000018487 - Envelope a message for another user when the current user (current session) does not have a registered keypair

Document created by RSA Customer Support Employee on Jun 16, 2016Last modified by RSA Customer Support Employee on Apr 21, 2017
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Article Number000018487
Applies ToS/MIME-C 2.0
The following steps were performed:
1.  Start a new session without generating a keypair, importing a PKCS #12, or generating a cert request.
2.  Import the recipient's cert
2a.  List the contents of the cert database to ensure that the CC_MINE store contains no certs and that the recipient's cert is in the CC_NON_ROOT store.
3.  Create an address book entry for the recipient cert.
4.  Create an enveloped only message, for the entry we just created.
IssueEnvelope a message for another user when the current user (current session) does not have a registered keypair
SmtMsg_EncryptAndSign returns E_NO_KEYS
CauseThe S/MIME-C 2.0 Library Reference Manual says on p.214 that an SMT_E_NO_KEYS error can be returned if the "User sending the message either has no private key for a requested signing operation or has no certificate for encrypting the message for himself or herself" That is an indirect way of saying that the toolkit, when creating an enveloped message, always includes the sender of the message in the list of recipients.  The reason is that presumably, the sender wants to be able to decrypt that message in the future.  It's the same reason why we want to be able to save our sent items in email. Granted, not everyone wants to do this.  Ideally, we'd have a flag to specify whether or not the current user should be included in the list of recipients.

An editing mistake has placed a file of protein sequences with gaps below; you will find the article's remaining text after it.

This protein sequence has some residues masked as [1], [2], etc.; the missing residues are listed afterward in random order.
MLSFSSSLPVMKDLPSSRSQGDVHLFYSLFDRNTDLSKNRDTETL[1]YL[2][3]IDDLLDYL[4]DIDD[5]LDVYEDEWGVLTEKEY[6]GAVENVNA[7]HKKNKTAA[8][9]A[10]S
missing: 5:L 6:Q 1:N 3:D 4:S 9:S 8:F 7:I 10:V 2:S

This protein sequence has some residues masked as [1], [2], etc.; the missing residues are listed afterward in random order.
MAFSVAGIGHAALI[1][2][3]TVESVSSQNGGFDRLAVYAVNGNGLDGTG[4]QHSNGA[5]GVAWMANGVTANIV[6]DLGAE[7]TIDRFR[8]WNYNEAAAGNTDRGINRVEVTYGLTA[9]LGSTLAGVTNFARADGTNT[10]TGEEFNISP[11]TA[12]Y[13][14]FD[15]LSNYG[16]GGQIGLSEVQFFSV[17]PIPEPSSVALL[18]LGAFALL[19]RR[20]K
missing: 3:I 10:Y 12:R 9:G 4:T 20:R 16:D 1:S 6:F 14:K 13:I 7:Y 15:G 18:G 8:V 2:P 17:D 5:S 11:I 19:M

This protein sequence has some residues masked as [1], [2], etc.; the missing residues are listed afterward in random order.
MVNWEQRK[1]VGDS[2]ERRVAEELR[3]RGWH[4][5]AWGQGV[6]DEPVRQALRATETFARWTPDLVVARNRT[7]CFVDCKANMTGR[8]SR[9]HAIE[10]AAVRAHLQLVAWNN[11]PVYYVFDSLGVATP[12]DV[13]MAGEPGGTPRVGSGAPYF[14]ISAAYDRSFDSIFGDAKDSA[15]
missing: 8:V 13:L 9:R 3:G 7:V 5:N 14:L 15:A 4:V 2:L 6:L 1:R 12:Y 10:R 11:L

ResolutionEnhancement Request #17642 has been filed against S/MIME-C for this issue.  It is not likely that this will happen, since this change requires a change in the defined behavor of the toolkit, it will not be picked up in a bug-fix release.  It will have to appear in a release that includes new functionality.  Currently, only bug-fix releases are planned for S/MIME-C.  Remember that in S/MIME-C, the high-level APIs come at the cost of flexibility.  Consider Cert-C as an alternative, which is a lower-level toolkit and provides more flexibility.  You have complete control over the recipient list of an enveloped message in Cert-C

You must have a keypair for the user in S/MIME-C as the sender is always included in the list of recipients.

You may be tempted to just use some arbitrary keypair for the sender to workaround this problem.  Be aware of the security implications.  That 'temporary' sender's private key must be kept secure, since it can be used to open the envelope.
Legacy Article IDa1992